With cities taking up more space on the planet than ever, communities are struggling to solve problems of food security, climate control, and how to make our concrete jungles look a little more…well, jungle-like.
These amazing inspirational farms show that urban farming can pave the way to real change in the future.
Cloud Mountain – Singapore
One of the centerpiece gardens of Singapore's Gardens by the Bay (see #9 below) is "Cloud Mountain," with a circular pathway ascending its nearly 140 feet. Not pictured on the backside is a waterfall. The entire structure is covered in epiphytes such as orchids, found in tropical mountain regions of Southeast Asia and South America.
Gardens at Marqueyssac – France
An oldie (1860s) but a goodie, these elegant gardens in the Dordogne region may be the world's original futuristic green space. Thousands of boxwood and cypress trees are planted in brilliantly trippy arrangements that boggle the mind.
Parkroyal Hotel – Singapore
This hyper-modern luxury hotel has over 15,000 square meters (and six levels) of sky gardens, which are cantilevered between blocks of hotel rooms and feature waterfalls and reflecting pools as well as local flora.
Acros Building – Fukuoka, Japan
15 stepped terraces contain an amazing 100,000-square-meter park perfect for lunch-break meditation sessions.
Vancouver Library Square – Vancouver
Library Square is a gorgeous compound featuring a beautiful rooftop garden and a massive glass atrium that helps blur the line between inside and outside.
Athenaeum Hotel – London
This eight-story vertical garden harbors a diverse ecosystem of plants, insects, flowers, and birds right in the heart of downtown London.
Nanyang University – Singapore
A sweeping, walkable green roof rolls across the five-story Nanyang University campus.
High Line Park – NYC
Built on an abandoned rail line elevated above the streets of Manhattan’s West Side, High Line is a one-of-a-kind urban space for strolling, jogging, and relaxing.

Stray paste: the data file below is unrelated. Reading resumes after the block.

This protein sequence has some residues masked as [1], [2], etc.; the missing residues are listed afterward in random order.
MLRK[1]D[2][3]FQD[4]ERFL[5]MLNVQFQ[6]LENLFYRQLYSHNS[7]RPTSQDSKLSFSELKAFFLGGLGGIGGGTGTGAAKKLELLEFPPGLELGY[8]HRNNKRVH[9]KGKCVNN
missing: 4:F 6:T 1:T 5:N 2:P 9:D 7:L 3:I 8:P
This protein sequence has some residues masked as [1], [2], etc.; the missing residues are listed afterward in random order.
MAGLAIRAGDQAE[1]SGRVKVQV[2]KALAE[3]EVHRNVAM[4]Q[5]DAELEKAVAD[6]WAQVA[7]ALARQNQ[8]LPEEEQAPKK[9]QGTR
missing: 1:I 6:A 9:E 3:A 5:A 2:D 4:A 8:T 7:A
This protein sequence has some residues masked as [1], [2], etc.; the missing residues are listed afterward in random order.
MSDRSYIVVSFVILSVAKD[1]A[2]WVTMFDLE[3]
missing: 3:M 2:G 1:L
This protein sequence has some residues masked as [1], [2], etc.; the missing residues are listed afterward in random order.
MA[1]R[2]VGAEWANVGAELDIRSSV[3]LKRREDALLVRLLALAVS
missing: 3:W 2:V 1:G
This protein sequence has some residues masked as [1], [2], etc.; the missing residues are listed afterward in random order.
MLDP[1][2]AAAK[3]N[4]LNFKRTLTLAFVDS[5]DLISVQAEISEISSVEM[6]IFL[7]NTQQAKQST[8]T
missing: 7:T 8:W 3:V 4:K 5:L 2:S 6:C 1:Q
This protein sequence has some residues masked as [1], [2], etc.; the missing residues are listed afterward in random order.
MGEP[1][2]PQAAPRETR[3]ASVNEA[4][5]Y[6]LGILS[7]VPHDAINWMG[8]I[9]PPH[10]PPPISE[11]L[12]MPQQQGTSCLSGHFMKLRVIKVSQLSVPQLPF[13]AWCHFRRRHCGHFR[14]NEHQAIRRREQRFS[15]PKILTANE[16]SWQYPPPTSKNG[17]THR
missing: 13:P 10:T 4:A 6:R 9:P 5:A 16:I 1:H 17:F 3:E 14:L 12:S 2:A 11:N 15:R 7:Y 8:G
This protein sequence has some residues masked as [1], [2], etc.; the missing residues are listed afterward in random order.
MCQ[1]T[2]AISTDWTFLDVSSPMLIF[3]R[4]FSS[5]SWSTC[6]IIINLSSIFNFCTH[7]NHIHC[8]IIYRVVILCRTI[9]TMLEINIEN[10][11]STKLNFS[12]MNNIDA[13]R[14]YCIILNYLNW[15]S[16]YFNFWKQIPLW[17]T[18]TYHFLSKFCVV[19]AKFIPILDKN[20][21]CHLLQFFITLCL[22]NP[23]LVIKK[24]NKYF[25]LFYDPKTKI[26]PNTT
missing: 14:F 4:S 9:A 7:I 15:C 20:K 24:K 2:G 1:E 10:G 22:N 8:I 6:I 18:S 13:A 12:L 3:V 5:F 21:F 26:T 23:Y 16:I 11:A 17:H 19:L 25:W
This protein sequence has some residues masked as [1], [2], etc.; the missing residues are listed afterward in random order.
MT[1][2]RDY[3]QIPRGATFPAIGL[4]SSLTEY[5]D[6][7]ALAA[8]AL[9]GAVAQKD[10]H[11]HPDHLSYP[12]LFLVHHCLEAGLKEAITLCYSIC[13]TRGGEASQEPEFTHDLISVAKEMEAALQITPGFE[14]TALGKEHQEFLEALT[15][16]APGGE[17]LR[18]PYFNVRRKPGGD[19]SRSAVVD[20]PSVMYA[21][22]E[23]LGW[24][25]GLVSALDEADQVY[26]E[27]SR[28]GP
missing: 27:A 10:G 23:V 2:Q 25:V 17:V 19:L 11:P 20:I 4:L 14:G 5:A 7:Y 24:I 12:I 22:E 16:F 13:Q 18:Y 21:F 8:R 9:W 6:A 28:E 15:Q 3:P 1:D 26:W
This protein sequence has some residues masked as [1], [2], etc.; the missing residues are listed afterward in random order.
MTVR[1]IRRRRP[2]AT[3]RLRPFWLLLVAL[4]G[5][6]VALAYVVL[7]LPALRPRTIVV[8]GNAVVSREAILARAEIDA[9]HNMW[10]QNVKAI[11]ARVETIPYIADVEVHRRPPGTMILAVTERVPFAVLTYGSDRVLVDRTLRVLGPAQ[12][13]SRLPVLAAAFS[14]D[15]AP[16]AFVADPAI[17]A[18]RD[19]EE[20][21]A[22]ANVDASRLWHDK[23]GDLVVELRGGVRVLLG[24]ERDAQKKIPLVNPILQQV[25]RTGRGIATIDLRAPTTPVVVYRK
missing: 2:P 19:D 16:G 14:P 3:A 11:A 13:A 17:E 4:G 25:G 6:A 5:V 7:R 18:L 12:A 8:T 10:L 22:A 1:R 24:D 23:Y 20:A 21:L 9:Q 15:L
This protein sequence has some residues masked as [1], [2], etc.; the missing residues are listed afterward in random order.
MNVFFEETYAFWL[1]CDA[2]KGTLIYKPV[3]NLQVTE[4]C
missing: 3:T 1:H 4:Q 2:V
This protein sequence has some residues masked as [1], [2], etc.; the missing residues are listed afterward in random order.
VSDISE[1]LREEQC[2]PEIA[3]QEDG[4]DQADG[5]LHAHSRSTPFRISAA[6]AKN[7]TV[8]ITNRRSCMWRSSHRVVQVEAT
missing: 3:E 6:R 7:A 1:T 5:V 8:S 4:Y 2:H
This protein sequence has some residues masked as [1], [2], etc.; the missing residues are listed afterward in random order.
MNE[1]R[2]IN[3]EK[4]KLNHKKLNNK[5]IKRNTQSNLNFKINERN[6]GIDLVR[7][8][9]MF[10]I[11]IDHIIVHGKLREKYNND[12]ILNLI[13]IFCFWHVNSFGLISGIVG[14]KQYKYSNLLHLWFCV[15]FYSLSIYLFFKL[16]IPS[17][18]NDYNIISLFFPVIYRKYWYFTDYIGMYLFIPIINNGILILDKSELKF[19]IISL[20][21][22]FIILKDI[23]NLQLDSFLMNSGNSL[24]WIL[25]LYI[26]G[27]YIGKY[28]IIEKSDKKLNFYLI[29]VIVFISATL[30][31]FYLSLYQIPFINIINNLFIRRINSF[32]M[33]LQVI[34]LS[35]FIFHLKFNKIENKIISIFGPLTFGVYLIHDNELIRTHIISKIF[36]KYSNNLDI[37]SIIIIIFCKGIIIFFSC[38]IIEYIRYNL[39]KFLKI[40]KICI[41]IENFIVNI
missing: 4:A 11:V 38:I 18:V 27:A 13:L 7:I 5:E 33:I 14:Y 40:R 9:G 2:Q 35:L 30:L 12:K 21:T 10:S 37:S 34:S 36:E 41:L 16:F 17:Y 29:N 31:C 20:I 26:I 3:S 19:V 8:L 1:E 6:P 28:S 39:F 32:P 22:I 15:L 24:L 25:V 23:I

Gardens by the Bay – Singapore
A futuristic park / garden in Singapore, the entire area is built on reclaimed land.
Supertrees – Singapore
The Baobab-like "Supertrees" in Gardens by the Bay "mimic the ecological function of trees – photovoltaic cells that harness solar energy which can be used for some of the functions of the Supertrees, such as lighting, just like how trees photosynthesize; and collection of rainwater for use in irrigation and fountain displays, exactly like how trees absorb rainwater for growth. The Supertrees also serve air intake and exhaust functions as part of the conservatories' cooling systems."
Hotel Reina Roja – Cozumel, Mexico
Reina Roja's rooftop bar and pool is surrounded by plants, trees, and flowers in pots and planter boxes.
Public Farm 1 – Queens, NY
Technically an art installation celebrating urban farming, P.F.1 features a chicken coop and a juicing station. The entire installation is solar-powered.
Yau Ma Tei Farm – Hong Kong
HK Farms collaborates with local communities to build rooftop farms. A group of artists, designers, and farmers, they specifically encourage local produce to reduce carbon footprint.